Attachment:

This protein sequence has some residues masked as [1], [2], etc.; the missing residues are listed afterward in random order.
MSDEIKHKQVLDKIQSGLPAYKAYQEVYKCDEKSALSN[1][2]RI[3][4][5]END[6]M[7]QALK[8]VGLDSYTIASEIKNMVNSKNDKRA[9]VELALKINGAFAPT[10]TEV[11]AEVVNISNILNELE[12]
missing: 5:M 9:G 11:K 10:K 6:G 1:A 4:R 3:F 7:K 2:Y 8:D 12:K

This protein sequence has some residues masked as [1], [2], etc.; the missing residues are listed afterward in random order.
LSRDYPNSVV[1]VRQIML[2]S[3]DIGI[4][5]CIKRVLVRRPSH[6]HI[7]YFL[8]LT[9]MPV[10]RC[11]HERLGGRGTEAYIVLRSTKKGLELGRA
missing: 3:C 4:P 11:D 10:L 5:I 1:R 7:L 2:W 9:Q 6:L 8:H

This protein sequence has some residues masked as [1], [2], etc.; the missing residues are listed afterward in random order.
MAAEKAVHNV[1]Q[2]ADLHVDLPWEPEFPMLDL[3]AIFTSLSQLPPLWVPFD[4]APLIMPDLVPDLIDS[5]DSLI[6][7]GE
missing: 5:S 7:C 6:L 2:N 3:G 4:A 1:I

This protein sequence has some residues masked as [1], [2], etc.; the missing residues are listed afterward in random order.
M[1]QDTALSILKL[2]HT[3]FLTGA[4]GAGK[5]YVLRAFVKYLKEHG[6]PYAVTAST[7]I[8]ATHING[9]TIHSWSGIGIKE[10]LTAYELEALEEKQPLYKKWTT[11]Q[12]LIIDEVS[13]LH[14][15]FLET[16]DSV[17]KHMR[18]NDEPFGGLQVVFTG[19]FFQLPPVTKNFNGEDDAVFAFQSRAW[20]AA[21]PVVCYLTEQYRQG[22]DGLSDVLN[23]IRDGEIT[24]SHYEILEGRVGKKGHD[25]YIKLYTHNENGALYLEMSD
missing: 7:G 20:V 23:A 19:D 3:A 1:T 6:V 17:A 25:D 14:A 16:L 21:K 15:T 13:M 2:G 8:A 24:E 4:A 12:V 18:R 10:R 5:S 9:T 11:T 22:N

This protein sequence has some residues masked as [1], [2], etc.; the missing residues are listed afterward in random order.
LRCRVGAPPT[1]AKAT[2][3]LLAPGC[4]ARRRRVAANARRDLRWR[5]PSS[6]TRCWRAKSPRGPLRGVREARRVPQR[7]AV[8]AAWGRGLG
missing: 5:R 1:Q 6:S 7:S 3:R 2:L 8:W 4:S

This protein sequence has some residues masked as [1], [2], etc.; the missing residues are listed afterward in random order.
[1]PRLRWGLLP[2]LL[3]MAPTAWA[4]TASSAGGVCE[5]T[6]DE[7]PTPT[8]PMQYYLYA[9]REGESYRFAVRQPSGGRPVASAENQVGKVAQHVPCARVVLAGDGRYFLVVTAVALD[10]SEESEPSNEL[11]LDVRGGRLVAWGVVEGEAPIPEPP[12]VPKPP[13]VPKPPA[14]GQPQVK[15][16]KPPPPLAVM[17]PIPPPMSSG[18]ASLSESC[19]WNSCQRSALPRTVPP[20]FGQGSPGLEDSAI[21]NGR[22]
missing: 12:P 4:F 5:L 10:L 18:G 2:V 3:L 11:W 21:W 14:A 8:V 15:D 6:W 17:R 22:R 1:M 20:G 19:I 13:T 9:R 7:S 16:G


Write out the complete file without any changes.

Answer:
This protein sequence has some residues masked as [1], [2], etc.; the missing residues are listed afterward in random order.
MSDEIKHKQVLDKIQSGLPAYKAYQEVYKCDEKSALSN[1][2]RI[3][4][5]END[6]M[7]QALK[8]VGLDSYTIASEIKNMVNSKNDKRA[9]VELALKINGAFAPT[10]TEV[11]AEVVNISNILNELE[12]
missing: 5:M 9:G 11:K 10:K 6:G 1:A 4:R 3:F 7:K 2:Y 8:D 12:K

This protein sequence has some residues masked as [1], [2], etc.; the missing residues are listed afterward in random order.
LSRDYPNSVV[1]VRQIML[2]S[3]DIGI[4][5]CIKRVLVRRPSH[6]HI[7]YFL[8]LT[9]MPV[10]RC[11]HERLGGRGTEAYIVLRSTKKGLELGRA
missing: 3:C 4:P 11:D 10:L 5:I 1:R 7:L 2:W 9:Q 6:L 8:H

This protein sequence has some residues masked as [1], [2], etc.; the missing residues are listed afterward in random order.
MAAEKAVHNV[1]Q[2]ADLHVDLPWEPEFPMLDL[3]AIFTSLSQLPPLWVPFD[4]APLIMPDLVPDLIDS[5]DSLI[6][7]GE
missing: 5:S 7:C 6:L 2:N 3:G 4:A 1:I

This protein sequence has some residues masked as [1], [2], etc.; the missing residues are listed afterward in random order.
M[1]QDTALSILKL[2]HT[3]FLTGA[4]GAGK[5]YVLRAFVKYLKEHG[6]PYAVTAST[7]I[8]ATHING[9]TIHSWSGIGIKE[10]LTAYELEALEEKQPLYKKWTT[11]Q[12]LIIDEVS[13]LH[14][15]FLET[16]DSV[17]KHMR[18]NDEPFGGLQVVFTG[19]FFQLPPVTKNFNGEDDAVFAFQSRAW[20]AA[21]PVVCYLTEQYRQG[22]DGLSDVLN[23]IRDGEIT[24]SHYEILEGRVGKKGHD[25]YIKLYTHNENGALYLEMSD
missing: 7:G 20:V 23:A 19:D 3:A 1:T 6:V 17:A 25:D 14:A 16:L 21:K 15:T 13:M 2:G 8:A 24:E 4:A 12:V 18:R 10:R 5:S 9:T 11:T 22:N

This protein sequence has some residues masked as [1], [2], etc.; the missing residues are listed afterward in random order.
LRCRVGAPPT[1]AKAT[2][3]LLAPGC[4]ARRRRVAANARRDLRWR[5]PSS[6]TRCWRAKSPRGPLRGVREARRVPQR[7]AV[8]AAWGRGLG
missing: 5:R 1:Q 6:S 7:S 3:R 2:L 8:W 4:S

This protein sequence has some residues masked as [1], [2], etc.; the missing residues are listed afterward in random order.
[1]PRLRWGLLP[2]LL[3]MAPTAWA[4]TASSAGGVCE[5]T[6]DE[7]PTPT[8]PMQYYLYA[9]REGESYRFAVRQPSGGRPVASAENQVGKVAQHVPCARVVLAGDGRYFLVVTAVALD[10]SEESEPSNEL[11]LDVRGGRLVAWGVVEGEAPIPEPP[12]VPKPP[13]VPKPPA[14]GQPQVK[15][16]KPPPPLAVM[17]PIPPPMSSG[18]ASLSESC[19]WNSCQRSALPRTVPP[20]FGQGSPGLEDSAI[21]NGR[22]
missing: 12:P 4:F 5:L 10:L 18:G 2:V 3:L 11:W 21:W 14:A 8:V 15:D 6:W 17:R 22:R 1:M 20:G 19:I 13:T 9:R 7:S 16:G